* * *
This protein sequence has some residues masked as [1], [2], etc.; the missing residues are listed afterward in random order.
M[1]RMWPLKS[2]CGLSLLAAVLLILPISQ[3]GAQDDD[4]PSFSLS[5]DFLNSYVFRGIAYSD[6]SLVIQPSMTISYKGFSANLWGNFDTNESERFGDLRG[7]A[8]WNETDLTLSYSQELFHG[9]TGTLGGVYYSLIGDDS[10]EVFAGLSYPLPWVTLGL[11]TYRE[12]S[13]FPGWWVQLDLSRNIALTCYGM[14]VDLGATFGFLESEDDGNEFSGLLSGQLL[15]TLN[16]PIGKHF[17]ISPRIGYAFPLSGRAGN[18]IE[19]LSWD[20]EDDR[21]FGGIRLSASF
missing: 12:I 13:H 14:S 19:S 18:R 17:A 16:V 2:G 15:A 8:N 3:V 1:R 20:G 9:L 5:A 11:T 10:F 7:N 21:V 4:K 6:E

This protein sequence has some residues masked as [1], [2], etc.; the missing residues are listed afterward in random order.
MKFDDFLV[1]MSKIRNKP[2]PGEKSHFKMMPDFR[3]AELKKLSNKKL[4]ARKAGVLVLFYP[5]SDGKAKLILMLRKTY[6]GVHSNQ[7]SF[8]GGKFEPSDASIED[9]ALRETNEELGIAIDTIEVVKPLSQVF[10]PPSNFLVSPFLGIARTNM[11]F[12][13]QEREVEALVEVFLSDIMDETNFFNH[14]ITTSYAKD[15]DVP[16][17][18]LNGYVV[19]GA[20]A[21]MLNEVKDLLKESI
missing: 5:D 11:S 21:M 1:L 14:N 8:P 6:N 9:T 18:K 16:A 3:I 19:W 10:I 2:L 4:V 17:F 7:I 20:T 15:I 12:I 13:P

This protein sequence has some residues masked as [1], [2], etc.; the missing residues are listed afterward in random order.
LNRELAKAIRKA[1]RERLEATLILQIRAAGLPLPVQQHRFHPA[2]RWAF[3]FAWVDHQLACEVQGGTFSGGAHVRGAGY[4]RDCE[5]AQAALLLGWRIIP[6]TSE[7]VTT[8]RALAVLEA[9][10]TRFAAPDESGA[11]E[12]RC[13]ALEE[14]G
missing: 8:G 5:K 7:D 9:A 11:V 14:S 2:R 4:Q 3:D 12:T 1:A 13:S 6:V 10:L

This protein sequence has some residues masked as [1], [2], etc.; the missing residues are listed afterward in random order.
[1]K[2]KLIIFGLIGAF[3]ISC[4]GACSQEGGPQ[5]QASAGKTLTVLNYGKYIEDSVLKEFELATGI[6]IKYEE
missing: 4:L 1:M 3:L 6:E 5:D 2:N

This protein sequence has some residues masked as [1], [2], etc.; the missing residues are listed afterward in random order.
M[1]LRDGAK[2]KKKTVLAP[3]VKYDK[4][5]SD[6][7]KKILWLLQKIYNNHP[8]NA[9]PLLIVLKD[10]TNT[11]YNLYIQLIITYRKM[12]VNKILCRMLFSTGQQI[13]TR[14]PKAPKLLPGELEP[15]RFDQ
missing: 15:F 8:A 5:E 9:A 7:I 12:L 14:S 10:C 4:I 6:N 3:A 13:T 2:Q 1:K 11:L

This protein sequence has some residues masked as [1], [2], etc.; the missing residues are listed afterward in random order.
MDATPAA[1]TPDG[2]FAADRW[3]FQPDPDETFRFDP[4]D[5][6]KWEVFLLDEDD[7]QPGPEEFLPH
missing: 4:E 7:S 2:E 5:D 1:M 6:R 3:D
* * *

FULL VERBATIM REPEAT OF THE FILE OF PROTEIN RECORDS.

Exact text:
This protein sequence has some residues masked as [1], [2], etc.; the missing residues are listed afterward in random order.
M[1]RMWPLKS[2]CGLSLLAAVLLILPISQ[3]GAQDDD[4]PSFSLS[5]DFLNSYVFRGIAYSD[6]SLVIQPSMTISYKGFSANLWGNFDTNESERFGDLRG[7]A[8]WNETDLTLSYSQELFHG[9]TGTLGGVYYSLIGDDS[10]EVFAGLSYPLPWVTLGL[11]TYRE[12]S[13]FPGWWVQLDLSRNIALTCYGM[14]VDLGATFGFLESEDDGNEFSGLLSGQLL[15]TLN[16]PIGKHF[17]ISPRIGYAFPLSGRAGN[18]IE[19]LSWD[20]EDDR[21]FGGIRLSASF
missing: 12:I 13:H 14:S 19:S 18:R 17:A 16:V 2:G 15:A 8:N 3:V 1:R 20:G 9:L 5:A 11:T 10:F 7:N 21:V 4:K 6:E

This protein sequence has some residues masked as [1], [2], etc.; the missing residues are listed afterward in random order.
MKFDDFLV[1]MSKIRNKP[2]PGEKSHFKMMPDFR[3]AELKKLSNKKL[4]ARKAGVLVLFYP[5]SDGKAKLILMLRKTY[6]GVHSNQ[7]SF[8]GGKFEPSDASIED[9]ALRETNEELGIAIDTIEVVKPLSQVF[10]PPSNFLVSPFLGIARTNM[11]F[12][13]QEREVEALVEVFLSDIMDETNFFNH[14]ITTSYAKD[15]DVP[16][17][18]LNGYVV[19]GA[20]A[21]MLNEVKDLLKESI
missing: 5:D 11:S 21:M 1:L 14:N 8:P 6:N 9:T 18:K 16:A 3:I 19:W 10:I 2:L 4:V 17:F 7:I 20:T 15:I 12:I 13:P

This protein sequence has some residues masked as [1], [2], etc.; the missing residues are listed afterward in random order.
LNRELAKAIRKA[1]RERLEATLILQIRAAGLPLPVQQHRFHPA[2]RWAF[3]FAWVDHQLACEVQGGTFSGGAHVRGAGY[4]RDCE[5]AQAALLLGWRIIP[6]TSE[7]VTT[8]RALAVLEA[9][10]TRFAAPDESGA[11]E[12]RC[13]ALEE[14]G
missing: 8:G 5:K 7:D 9:A 11:V 14:S 2:R 4:Q 3:D 12:T 1:A 13:S 6:V 10:L

This protein sequence has some residues masked as [1], [2], etc.; the missing residues are listed afterward in random order.
[1]K[2]KLIIFGLIGAF[3]ISC[4]GACSQEGGPQ[5]QASAGKTLTVLNYGKYIEDSVLKEFELATGI[6]IKYEE
missing: 4:L 1:M 3:L 6:E 5:D 2:N

This protein sequence has some residues masked as [1], [2], etc.; the missing residues are listed afterward in random order.
M[1]LRDGAK[2]KKKTVLAP[3]VKYDK[4][5]SD[6][7]KKILWLLQKIYNNHP[8]NA[9]PLLIVLKD[10]TNT[11]YNLYIQLIITYRKM[12]VNKILCRMLFSTGQQI[13]TR[14]PKAPKLLPGELEP[15]RFDQ
missing: 15:F 8:A 5:E 9:A 7:I 12:L 14:S 10:C 4:I 6:N 3:A 13:T 2:Q 1:K 11:L

This protein sequence has some residues masked as [1], [2], etc.; the missing residues are listed afterward in random order.
MDATPAA[1]TPDG[2]FAADRW[3]FQPDPDETFRFDP[4]D[5][6]KWEVFLLDEDD[7]QPGPEEFLPH
missing: 4:E 7:S 2:E 5:D 1:M 6:R 3:D